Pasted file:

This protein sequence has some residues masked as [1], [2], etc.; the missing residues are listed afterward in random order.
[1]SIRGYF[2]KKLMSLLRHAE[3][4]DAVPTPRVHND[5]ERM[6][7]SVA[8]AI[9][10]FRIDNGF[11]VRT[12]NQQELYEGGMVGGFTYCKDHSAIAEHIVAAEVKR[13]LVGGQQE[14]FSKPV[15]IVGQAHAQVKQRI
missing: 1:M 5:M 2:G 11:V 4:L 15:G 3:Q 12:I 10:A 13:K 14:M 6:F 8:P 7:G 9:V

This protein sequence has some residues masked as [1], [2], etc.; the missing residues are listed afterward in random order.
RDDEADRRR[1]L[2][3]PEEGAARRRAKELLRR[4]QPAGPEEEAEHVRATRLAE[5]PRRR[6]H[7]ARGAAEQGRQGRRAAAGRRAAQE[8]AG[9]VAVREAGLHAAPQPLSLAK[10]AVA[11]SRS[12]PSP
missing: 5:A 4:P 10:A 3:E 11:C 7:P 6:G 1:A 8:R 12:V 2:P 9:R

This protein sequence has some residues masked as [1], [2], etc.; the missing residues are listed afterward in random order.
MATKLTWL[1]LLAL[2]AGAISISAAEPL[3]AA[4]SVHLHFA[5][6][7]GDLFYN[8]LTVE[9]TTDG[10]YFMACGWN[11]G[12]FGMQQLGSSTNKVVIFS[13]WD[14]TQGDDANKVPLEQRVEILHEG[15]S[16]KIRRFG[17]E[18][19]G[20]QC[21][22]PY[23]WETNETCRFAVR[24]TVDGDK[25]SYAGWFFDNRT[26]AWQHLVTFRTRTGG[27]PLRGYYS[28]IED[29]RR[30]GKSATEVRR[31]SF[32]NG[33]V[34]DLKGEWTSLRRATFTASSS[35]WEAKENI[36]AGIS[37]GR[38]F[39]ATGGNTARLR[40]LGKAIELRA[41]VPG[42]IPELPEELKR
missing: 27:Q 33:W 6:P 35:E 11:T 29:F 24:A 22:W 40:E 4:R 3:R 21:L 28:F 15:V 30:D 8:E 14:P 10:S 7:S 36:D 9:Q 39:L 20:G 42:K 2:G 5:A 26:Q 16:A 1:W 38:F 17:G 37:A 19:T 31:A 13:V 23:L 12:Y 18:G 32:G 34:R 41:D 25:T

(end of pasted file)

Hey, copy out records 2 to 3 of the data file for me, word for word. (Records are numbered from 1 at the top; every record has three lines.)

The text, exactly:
This protein sequence has some residues masked as [1], [2], etc.; the missing residues are listed afterward in random order.
RDDEADRRR[1]L[2][3]PEEGAARRRAKELLRR[4]QPAGPEEEAEHVRATRLAE[5]PRRR[6]H[7]ARGAAEQGRQGRRAAAGRRAAQE[8]AG[9]VAVREAGLHAAPQPLSLAK[10]AVA[11]SRS[12]PSP
missing: 5:A 4:P 10:A 3:E 11:C 7:P 6:G 1:A 8:R 12:V 2:P 9:R

This protein sequence has some residues masked as [1], [2], etc.; the missing residues are listed afterward in random order.
MATKLTWL[1]LLAL[2]AGAISISAAEPL[3]AA[4]SVHLHFA[5][6][7]GDLFYN[8]LTVE[9]TTDG[10]YFMACGWN[11]G[12]FGMQQLGSSTNKVVIFS[13]WD[14]TQGDDANKVPLEQRVEILHEG[15]S[16]KIRRFG[17]E[18][19]G[20]QC[21][22]PY[23]WETNETCRFAVR[24]TVDGDK[25]SYAGWFFDNRT[26]AWQHLVTFRTRTGG[27]PLRGYYS[28]IED[29]RR[30]GKSATEVRR[31]SF[32]NG[33]V[34]DLKGEWTSLRRATFTASSS[35]WEAKENI[36]AGIS[37]GR[38]F[39]ATGGNTARLR[40]LGKAIELRA[41]VPG[42]IPELPEELKR
missing: 27:Q 33:W 6:P 35:E 11:T 29:F 24:A 22:W 40:E 4:R 3:R 21:L 28:F 15:V 30:D 8:E 14:P 10:S 7:S 36:D 9:Q 39:L 20:G 42:K 2:G 5:A 26:Q 16:A 1:W 38:F 17:G 37:A 19:T 31:A 13:V 23:L 12:Y 18:G 32:G 34:R 41:D 25:T